Instead the firm attributes more value to attitude. So they’ve had young carers and people who have worked in customer-facing roles apply for entry-level roles.
This started as an internal experiment by posting job adverts on Instagram for lower-level apprenticeship positions. They then realised that this is where the audience for this job would be, and then scaled up this approach from there.
From the success of this, the more open approach towards recruitment branched off into school outreach programmes and partnering with the department and the local council.
Make a bigger impact through partnerships
Through attending schools and providing workshops for young people in some of the most disadvantaged areas of Bristol, Slater said the firm has opened the eyes of people who didn’t think a finance apprenticeship would have been available to them.
The firm was able to make inroads into getting in front of young people through partnering with South-West-based organisations like South West Apprenticeship Ambassador Network (SWAAN), Bristol WORKS and Cabot Learning Federation.
“You’re not an expert in everything, so it’s great to partner with people who are,” said Slater. “When I initially reached out to 50 schools to let them know we had an open position, maybe five of them asked me to send a follow-up email, but none of them had time for me. But working with partnership organisations gets us through the door and in front of students, which is almost impossible to do independently.”
Recognising that the firm still has some way to go to be a more ethnically diverse workforce, FD Works is working with Bristol-based social enterprise groups Babbasa and Bristol WORKS to get in front of a more diverse group – both of these youth organisations aim to remove barriers for young people and support them in their professional aspirations.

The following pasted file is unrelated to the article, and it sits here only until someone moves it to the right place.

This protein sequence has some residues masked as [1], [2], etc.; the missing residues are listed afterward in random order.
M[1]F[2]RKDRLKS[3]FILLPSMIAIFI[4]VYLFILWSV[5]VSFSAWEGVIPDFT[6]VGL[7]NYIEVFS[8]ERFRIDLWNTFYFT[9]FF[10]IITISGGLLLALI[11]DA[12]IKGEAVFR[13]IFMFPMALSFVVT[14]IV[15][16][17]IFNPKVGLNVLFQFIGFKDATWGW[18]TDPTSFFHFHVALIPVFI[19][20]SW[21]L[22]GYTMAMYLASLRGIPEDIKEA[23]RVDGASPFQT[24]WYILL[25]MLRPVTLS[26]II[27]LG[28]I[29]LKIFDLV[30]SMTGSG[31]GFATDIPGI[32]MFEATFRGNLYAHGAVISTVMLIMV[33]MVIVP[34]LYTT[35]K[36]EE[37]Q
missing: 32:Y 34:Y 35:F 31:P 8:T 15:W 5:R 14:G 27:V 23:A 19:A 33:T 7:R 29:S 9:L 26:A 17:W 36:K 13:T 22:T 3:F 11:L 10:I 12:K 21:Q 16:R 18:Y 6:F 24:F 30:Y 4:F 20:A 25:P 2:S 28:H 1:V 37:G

“You have to be prepared to put that time in a little bit and build those relationships up. But I can’t imagine that we would struggle to find an entry-level employee now, just from the networks that we’ve got from there.”
Diversity means different perspectives
A busy small accountancy practice that spends a lot of time fighting fires may applaud what FD Works is doing, but may question why they should bother focusing on having a diverse talent pool if they’re already getting people through the door.
But by hiring people who fall into protected categories like mental illness, gender, race or LGBT, FD Works has benefitted from having different perspectives and fresh takes in the team.
“When you start the recruitment process, saying we want someone who looks like this, they’re going to be able to do this in two years, then they might look like that. But if you give people trust and the freedom to be who they are and show up how they want to, they will reward you 10 times over and not just with loyalty but with a lot of innovation as well,” said Slater.
Slater’s own story demonstrates this. She was brought in to do the firm’s marketing, but now she does alot of the operations, recruitment and more. Another member of the team was brought in as a finance graduate but now he’s setting up a new sales department.
Slater added, “When you make the room a safe place for everybody to come, they will bring their skills along with them, and you just have no idea what they’re going to be.”
Feeling inspired? Why don’t you enter the 2023 Accounting Excellence Awards today!
Entries are now open for The Pride Awards: ESG & DEI
Whether you’re a disruptive start-up, a team player in a larger firm or a finance director in business, we want to hear about your initiatives on how you’re making accounting a force for good.